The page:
EU signs trade pact with Ukraine, threatens sanctions on Russia

World Today

Ukraine’s President Petro Poroshenko, center, poses with European Commission President Jose Manuel Barroso, left, and European Council President Herman Van Rompuy, right, during an EU Summit in Brussels on Friday, June 27, 2014. (AP Photo)

The European Union has signed an historic free-trade pact with Ukraine, and warned it could impose more sanctions on Moscow unless separatists act to wind down the crisis in the east of the country by Monday.

Ukrainian President Petro Poroshenko came to Brussels to sign a far-reaching trade and political cooperation agreement with the EU that has been at the heart of months of deadly violence and upheaval in his country, drawing an immediate threat of “grave consequences” from Russia.


Georgia and Moldova signed similar deals, holding out the prospect of deep economic integration and unfettered access to the EU’s 500 million citizens. However, they have alarmed Moscow, which is concerned about losing influence over former Soviet republics.

EU leaders meeting in Brussels demanded that, by Monday, Ukrainian rebels agree to ceasefire verification arrangements, return border checkpoints to Kiev authorities, free hostages, and launch serious talks on implementing Poroshenko’s peace plan.

“We are talking about possible sanctions against Russia but we do not have to introduce sanctions for the sake of sanctions. We do have a need for a dialogue. I hope this dialogue will take place and we will have a real ceasefire.”

Ukrainian President Petro Poroshenko

“We expect progress in the next hours,” German Chancellor Angela Merkel said. “If we don’t see any steps forward on any of the points, then we are also prepared to take drastic measures.”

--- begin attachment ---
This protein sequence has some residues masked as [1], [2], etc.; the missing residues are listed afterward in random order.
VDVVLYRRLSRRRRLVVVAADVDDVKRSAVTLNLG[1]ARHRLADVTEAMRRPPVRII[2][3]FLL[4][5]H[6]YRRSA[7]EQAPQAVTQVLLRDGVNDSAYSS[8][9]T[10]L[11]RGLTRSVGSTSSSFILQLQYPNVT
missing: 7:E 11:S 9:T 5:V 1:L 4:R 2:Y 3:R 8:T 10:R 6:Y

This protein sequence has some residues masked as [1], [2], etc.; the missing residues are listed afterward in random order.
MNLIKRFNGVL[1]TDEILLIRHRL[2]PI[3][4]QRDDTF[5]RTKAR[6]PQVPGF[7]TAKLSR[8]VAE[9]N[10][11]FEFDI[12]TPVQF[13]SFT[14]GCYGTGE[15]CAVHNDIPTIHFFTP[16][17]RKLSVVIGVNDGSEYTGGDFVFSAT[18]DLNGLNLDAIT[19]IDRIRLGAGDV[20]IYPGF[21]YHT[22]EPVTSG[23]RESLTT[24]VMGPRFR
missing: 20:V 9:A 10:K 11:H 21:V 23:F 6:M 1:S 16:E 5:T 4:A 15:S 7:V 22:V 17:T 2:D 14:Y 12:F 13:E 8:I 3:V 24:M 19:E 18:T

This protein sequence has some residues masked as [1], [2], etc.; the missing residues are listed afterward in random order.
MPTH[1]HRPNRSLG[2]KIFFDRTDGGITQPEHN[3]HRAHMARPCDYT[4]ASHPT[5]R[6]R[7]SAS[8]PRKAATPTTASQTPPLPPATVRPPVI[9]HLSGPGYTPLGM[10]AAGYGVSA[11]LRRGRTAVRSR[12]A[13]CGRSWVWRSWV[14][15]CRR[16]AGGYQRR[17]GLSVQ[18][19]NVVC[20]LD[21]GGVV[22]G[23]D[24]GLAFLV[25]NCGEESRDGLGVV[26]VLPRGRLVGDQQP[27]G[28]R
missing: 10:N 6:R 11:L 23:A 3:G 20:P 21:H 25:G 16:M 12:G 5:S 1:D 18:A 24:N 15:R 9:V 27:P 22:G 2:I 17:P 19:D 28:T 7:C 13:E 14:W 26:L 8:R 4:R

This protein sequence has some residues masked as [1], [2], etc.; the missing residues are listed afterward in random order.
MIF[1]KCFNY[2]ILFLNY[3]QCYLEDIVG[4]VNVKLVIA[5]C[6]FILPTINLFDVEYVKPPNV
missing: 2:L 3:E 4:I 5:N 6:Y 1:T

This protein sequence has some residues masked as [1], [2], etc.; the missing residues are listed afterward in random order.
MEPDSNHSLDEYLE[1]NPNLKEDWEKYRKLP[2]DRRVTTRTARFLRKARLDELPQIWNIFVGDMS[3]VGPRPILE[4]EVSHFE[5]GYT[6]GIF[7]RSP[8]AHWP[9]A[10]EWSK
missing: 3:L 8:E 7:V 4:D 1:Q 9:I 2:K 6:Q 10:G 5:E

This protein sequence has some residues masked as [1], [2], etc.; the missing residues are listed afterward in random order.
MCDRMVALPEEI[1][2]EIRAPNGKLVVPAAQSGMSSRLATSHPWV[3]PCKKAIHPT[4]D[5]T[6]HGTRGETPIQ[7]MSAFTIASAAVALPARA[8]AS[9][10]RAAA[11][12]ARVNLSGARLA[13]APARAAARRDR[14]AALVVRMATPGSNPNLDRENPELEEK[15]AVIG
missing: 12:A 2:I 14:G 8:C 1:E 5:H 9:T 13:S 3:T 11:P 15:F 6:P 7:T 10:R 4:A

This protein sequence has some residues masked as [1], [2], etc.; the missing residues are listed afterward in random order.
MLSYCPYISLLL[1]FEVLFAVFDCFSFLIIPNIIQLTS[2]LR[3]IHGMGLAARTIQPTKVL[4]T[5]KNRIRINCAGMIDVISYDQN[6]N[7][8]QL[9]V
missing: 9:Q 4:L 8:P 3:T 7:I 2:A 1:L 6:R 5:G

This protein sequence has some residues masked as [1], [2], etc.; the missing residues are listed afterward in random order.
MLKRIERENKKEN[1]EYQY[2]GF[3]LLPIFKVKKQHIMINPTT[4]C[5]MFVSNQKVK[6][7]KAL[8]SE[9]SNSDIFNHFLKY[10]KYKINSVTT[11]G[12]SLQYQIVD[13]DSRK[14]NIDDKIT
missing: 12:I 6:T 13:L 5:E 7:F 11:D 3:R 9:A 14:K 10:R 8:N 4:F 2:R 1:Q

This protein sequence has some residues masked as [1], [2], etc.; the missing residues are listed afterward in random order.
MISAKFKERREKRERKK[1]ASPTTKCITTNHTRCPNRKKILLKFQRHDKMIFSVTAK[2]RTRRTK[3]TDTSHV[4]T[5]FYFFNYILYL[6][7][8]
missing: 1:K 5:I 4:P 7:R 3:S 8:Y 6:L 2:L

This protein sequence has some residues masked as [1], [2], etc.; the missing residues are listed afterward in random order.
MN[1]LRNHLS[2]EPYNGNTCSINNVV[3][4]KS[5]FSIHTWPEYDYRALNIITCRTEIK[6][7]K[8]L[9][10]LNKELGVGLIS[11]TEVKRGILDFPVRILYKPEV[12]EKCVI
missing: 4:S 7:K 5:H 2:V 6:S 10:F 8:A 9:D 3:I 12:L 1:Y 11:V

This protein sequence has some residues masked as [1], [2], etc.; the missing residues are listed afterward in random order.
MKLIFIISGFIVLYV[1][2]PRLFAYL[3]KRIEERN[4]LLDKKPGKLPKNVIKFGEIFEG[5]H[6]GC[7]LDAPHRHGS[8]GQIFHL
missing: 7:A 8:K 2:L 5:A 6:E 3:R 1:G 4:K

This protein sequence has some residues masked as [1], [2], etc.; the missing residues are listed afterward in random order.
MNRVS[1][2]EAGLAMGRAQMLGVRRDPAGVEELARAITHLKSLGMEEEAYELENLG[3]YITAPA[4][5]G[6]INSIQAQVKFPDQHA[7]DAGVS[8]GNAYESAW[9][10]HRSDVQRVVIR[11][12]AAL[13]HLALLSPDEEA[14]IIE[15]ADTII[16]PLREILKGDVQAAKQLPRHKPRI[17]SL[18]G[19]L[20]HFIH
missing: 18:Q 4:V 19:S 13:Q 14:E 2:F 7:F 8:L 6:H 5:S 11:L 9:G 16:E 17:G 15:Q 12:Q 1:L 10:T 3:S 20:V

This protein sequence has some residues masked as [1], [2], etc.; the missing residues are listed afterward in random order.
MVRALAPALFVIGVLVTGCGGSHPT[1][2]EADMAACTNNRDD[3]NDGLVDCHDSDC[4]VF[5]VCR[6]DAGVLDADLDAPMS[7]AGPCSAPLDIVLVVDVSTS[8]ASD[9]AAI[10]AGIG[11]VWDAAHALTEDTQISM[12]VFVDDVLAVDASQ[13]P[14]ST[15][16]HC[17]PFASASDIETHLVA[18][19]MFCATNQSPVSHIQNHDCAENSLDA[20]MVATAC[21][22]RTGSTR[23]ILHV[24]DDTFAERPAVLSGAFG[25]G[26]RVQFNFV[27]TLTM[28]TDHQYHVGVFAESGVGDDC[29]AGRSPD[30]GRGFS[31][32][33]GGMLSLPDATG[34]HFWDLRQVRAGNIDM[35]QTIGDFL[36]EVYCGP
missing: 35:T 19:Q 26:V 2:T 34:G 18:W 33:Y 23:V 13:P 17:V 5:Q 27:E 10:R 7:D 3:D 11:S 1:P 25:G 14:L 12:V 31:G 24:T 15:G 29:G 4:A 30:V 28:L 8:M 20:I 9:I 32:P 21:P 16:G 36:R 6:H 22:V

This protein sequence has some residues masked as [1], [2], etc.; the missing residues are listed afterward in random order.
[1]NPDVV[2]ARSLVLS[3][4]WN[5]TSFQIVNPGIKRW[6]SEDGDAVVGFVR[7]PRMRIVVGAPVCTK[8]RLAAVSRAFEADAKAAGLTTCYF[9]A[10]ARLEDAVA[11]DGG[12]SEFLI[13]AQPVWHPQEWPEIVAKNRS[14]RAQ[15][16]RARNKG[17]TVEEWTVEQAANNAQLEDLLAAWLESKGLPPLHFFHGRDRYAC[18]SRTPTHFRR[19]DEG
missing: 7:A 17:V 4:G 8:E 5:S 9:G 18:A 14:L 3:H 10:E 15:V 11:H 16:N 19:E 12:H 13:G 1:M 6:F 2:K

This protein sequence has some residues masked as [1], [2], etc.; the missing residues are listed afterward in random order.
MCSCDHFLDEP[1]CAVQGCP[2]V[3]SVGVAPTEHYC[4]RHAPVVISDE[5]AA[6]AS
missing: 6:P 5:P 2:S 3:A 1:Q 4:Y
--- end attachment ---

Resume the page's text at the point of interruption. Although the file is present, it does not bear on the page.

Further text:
EU leaders said they were ready to meet again at any time to adopt significant sanctions on Russia. Diplomats said they could target new people and companies with asset freezes as early as next week. More than 60 names are already on the list.

Although it has drawn up a list of hard-hitting economic sanctions against Russia, the EU is still hesitating over deploying them because of fears among some member states of antagonizing their major energy supplier.

Poroshenko has drawn up a 15-point peace plan to defuse the crisis in eastern Ukraine, where hundreds of people have been killed in clashes between security forces and pro-Russian rebels. A week-long ceasefire is due to expire later on Friday.

Poroshenko said on Friday he would take a decision on extending a ceasefire in the east of the country when he returns to Kiev following an EU summit in Brussels.

But, according to two EU diplomats, Poroshenko told the leaders of France and Germany he was proposing to extend the ceasefire by 72 hours, coinciding with the EU’s deadline.

Ukraine, Georgia and Moldova have made clear their ultimate goal is EU entry but Brussels, under pressure from voters weary of further expansion, has made no promise it will allow them in.

Report compiled with information from Reuters.